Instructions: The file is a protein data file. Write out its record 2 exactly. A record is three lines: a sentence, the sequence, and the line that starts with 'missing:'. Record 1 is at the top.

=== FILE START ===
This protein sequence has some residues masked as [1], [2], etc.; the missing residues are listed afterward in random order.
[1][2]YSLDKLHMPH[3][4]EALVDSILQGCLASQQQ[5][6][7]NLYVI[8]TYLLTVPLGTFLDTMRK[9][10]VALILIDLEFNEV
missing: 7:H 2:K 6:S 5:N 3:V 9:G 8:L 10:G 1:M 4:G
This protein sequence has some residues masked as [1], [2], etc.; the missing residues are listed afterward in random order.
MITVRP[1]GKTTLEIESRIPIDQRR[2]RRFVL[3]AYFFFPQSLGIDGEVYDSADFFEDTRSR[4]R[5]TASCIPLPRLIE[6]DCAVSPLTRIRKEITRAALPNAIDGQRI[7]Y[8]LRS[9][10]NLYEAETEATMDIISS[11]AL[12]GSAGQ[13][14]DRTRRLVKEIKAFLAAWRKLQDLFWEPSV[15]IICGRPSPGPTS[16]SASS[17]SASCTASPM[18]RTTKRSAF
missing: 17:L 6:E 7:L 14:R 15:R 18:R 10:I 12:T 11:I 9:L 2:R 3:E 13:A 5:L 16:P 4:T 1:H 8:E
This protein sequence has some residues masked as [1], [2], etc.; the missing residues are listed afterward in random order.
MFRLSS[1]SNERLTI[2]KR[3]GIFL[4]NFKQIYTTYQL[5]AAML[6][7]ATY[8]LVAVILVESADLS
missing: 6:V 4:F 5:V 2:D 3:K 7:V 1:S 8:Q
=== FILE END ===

This protein sequence has some residues masked as [1], [2], etc.; the missing residues are listed afterward in random order.
MITVRP[1]GKTTLEIESRIPIDQRR[2]RRFVL[3]AYFFFPQSLGIDGEVYDSADFFEDTRSR[4]R[5]TASCIPLPRLIE[6]DCAVSPLTRIRKEITRAALPNAIDGQRI[7]Y[8]LRS[9][10]NLYEAETEATMDIISS[11]AL[12]GSAGQ[13][14]DRTRRLVKEIKAFLAAWRKLQDLFWEPSV[15]IICGRPSPGPTS[16]SASS[17]SASCTASPM[18]RTTKRSAF
missing: 17:L 6:E 7:L 14:R 15:R 18:R 10:I 12:T 11:I 9:L 2:R 3:E 13:A 5:L 16:P 4:T 1:H 8:E